2. He recalled the testimony of the survivors, the ‘Hibakusha.
  3. Hibakusha is the Japanese word for the surviving victims of the 1945 atomic bombings of Hiroshima and Nagasaki.
  4. The word literally translates as “explosion-affected people” and is used to refer to people who were exposed to radiation from the bombings.
Nuclear Diplomacy and Disarmament

India, France to collaborate on Gaganyaan mission


Mains Paper 3: Science & Technology | Awareness in the fields of IT, Space, Computers, robotics, nano-technology, bio-technology and issues relating to intellectual property rights.

From UPSC perspective, the following things are important:

Prelims level: Thomas Pesquet’s Proxima Mission, CADMOS, MEDES.

Mains level: India’s aspiration for a manned mission in Space.


Learning from French Experience

  1. CNES, the French space agency, is to share the experience it has acquired from the first French human spaceflights to Thomas Pesquet’s Proxima Mission for Gaganyaan in the field of crew transport.
  2. ISRO and CNES will be combining their expertise in fields of space medicine, astronaut health monitoring, life support, radiation protection, space debris protection and personal hygiene systems.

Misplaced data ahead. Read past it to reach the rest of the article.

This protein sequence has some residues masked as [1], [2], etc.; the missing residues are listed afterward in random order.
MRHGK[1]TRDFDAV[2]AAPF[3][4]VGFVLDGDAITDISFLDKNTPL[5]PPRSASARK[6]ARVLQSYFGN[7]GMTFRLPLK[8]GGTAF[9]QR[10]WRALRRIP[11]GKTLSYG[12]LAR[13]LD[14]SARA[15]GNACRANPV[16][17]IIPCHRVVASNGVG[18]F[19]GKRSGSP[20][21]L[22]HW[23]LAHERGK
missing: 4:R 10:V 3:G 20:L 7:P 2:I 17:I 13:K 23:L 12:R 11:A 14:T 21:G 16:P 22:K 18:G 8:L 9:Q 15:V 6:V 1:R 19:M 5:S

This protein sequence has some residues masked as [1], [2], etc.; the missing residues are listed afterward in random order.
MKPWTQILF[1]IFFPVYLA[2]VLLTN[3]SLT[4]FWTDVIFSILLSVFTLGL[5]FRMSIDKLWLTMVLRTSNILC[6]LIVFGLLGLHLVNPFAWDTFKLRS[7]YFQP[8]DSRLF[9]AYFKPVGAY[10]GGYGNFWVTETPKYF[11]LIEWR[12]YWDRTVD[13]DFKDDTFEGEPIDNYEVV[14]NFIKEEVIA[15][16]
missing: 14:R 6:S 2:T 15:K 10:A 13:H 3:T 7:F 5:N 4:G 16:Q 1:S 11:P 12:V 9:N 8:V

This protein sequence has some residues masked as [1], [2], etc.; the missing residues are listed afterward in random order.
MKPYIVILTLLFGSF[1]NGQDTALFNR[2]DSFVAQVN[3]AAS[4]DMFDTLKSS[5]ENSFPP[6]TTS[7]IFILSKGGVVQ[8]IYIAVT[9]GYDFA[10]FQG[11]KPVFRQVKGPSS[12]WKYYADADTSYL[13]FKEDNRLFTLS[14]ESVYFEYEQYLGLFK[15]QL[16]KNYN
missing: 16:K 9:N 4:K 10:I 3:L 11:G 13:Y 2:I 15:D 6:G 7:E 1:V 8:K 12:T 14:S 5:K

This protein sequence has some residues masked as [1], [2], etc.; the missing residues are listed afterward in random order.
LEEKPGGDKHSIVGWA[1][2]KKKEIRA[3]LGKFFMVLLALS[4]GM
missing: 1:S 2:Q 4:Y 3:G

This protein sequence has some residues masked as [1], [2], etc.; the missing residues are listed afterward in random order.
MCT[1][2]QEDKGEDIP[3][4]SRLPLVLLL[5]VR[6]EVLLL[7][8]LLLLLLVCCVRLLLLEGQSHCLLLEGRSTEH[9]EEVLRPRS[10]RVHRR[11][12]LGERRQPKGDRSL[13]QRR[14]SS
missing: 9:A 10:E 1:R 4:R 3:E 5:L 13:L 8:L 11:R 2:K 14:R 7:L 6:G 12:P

3. Engineering teams have already begun discussions and it is envisioned that infrastructure such as CADMOS centre for development of microgravity applications and space operations.
  4. The MEDES space clinic will be used for training of future Indian astronauts, as well as exchange of specialist personnel.
  5. ISRO plans to conduct experiments on microgravity through its astronauts.

Other areas of cooperation

  1. French-Indian space cooperation spans in areas of climate monitoring, with a fleet of joint satellites devoted to research and operational applications, innovation, through a joint technical group tasked with inventing the launch vehicles of the future.
  2. The two also have plans to work on Mars, Venus and asteroids.
ISRO Missions and Discoveries

[pib] Union HRD Ministry Inaugurates 4th World Summit on Accreditation (WOSA-2018)


Mains Paper 2: Governance | Issues relating to development & management of Social Sector/Services relating to Health, Education, Human Resources

From UPSC perspective, the following things are important:

Prelims level: WOSA, NBA

Mains level: Enhancing competency of Higher Educational Institutions through best global practices of Accreditation.



  1. Union Minister for HRD has inaugurated 4th World Summit on Accreditation (WOSA-2018) at New Delhi.
  2. Ministry highlighted that we need to cover each and every institution under accreditation but right now the number of accredited institutions is very less.
  3. Only 15% institutions come under accreditation and 85% institutions are still not coming for accreditation.

World Summit on Accreditation (WOSA) 2018

  1. It is a biennial Summit organised by NBA, which provides platform to stakeholders to share their knowledge and information on accreditation.
  2. NBA has already organised three Summits in 2012, 2014 and 2016.